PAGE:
Causeway Chronicle

MMR vaccine catch-up to tackle threat of measles

A vaccination campaign aimed at curbing the growing threat of measles has been announced by the Public Health Agency (PHA).

From today first and second doses of the Mumps, Measles and Rubella (MMR) vaccine will be offered to anyone aged between 12 months and 25 years who missed getting the vaccines first time around. The MMR catch-up campaign will run until 31 March 2024. Those who have never received any doses of MMR vaccine should book early to allow one month between dose one and dose two before the end of March.

After a worrying drop in uptake in recent years and a growing number of measles cases in the UK and Europe, the PHA is urging parents to get their children vaccinated.

Louise Flanagan, Consultant in Public Health at the PHA, said: “As a whole the childhood vaccination programme has been a success, with Northern Ireland traditionally having uptake rates above the UK average, which is why we have seen very few cases of illnesses such as measles compared with the rest of the UK. However, some vaccines have seen a decline in uptake in recent years, which risks a return of some of the diseases that they offer protection against.

“The diseases that these vaccines protect against can be life-changing and even deadly. No parent wants this for their child especially when these diseases are easily preventable. The vaccine is proven to be safe and has been used since the early 1980s. Please don’t put the MMR vaccine off, check now that your children are fully up to date with their MMR. Check your child’s red book and get in touch with your GP practice if you are not sure.”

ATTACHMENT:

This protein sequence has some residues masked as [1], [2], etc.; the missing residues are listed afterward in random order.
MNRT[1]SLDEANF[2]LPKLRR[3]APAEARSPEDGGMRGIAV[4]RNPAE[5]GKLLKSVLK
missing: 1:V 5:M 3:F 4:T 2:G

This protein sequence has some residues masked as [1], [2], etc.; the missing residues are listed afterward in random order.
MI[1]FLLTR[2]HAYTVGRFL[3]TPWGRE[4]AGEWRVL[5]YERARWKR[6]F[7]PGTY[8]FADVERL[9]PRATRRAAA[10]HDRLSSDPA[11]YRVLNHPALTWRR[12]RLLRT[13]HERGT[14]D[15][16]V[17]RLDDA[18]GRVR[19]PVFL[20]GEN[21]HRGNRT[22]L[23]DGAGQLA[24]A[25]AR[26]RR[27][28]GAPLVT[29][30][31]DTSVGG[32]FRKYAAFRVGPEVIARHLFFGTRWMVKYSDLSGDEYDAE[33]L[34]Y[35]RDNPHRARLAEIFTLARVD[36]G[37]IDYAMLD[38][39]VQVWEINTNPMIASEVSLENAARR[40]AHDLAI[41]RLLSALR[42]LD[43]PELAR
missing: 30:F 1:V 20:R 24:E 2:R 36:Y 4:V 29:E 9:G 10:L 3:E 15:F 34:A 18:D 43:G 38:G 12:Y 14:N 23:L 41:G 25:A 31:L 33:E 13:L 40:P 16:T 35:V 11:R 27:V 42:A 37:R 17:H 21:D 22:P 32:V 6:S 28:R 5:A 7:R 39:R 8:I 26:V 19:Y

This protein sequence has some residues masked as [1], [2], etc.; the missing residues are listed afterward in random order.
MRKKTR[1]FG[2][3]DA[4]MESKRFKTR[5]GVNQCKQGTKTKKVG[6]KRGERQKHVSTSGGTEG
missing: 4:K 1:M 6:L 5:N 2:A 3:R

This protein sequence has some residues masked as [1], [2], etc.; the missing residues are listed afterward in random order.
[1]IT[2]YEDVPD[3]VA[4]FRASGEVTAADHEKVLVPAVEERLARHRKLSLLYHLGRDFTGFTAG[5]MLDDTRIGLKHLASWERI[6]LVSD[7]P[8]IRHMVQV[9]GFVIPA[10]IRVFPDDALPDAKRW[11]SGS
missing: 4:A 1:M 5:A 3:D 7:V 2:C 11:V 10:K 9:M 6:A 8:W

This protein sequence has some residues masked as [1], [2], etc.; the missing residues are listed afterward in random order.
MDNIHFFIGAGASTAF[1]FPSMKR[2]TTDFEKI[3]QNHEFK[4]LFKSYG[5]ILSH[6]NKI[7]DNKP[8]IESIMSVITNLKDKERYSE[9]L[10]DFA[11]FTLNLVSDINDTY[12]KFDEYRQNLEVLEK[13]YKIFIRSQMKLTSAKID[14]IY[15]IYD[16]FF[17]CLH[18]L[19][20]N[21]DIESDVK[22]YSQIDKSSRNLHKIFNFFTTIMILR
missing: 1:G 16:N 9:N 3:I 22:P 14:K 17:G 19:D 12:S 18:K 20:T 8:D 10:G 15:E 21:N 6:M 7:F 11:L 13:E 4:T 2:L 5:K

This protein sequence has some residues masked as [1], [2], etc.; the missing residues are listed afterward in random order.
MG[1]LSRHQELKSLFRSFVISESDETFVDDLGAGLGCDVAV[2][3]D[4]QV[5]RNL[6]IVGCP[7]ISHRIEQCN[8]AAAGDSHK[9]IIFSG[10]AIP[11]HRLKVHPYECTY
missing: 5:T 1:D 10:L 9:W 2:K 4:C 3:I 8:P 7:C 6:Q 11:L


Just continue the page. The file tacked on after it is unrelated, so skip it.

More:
Latest figures from the PHA show that in Northern Ireland 88.8% had received their first dose of MMR at two years of age and 85.4% had received their second dose of MMR when reported at five years of age. This means that Northern Ireland falls below the World Health Organization (WHO) recommendation that at least 95% of children should be fully vaccinated for diseases, in order to prevent outbreaks.


England has seen an increase in measles cases and the WHO has reported a 30-fold rise of measles cases in Europe. Measles is highly infectious and can easily spread between unvaccinated people. Two doses of the MMR vaccine provide the best protection against measles, mumps and rubella.

In Northern Ireland, MMR vaccination is free with the first dose being offered when a child is one year old and the second when they are 3 years and 4 months old. Receiving both doses provides long-lasting protection.

Any children or young adults up to the age of 25 who missed getting the vaccines first time around will have the opportunity to receive it now. Children between 12 months and 5 years of age can get the vaccine through their GP practice and those aged 6 years to 25 years of age can attend an HSC Trust vaccination clinic. Information on trust clinics can be found at www.nidirect.gov.uk/mmr.

Louise Flanagan continued: “It is particularly worrying that today’s statistics show that only 85.4% of children have received their second MMR vaccine dose by age five – well below the 95% level recommended by the WHO. We need to improve the uptake rates of both doses in order to provide protection to the population of Northern Ireland.

“Measles is one of the world’s most contagious diseases and cases are currently on the rise in the UK and Europe. We must ensure that vaccination rates improve to stop the spread of measles and give our communities the best possible protection available against this serious illness.

“It is vital that routine childhood vaccinations are up to date as this remains one of our best defences for public health. We urge parents and carers to check that their children are up to date on their vaccines and if not they should book an appointment to catch-up as soon as possible.”

If you’re an adult up to the age of 25 and are unsure if you are fully-vaccinated, contact your GP surgery to check.

Find out more at www.nidirect.gov.uk/mmr.

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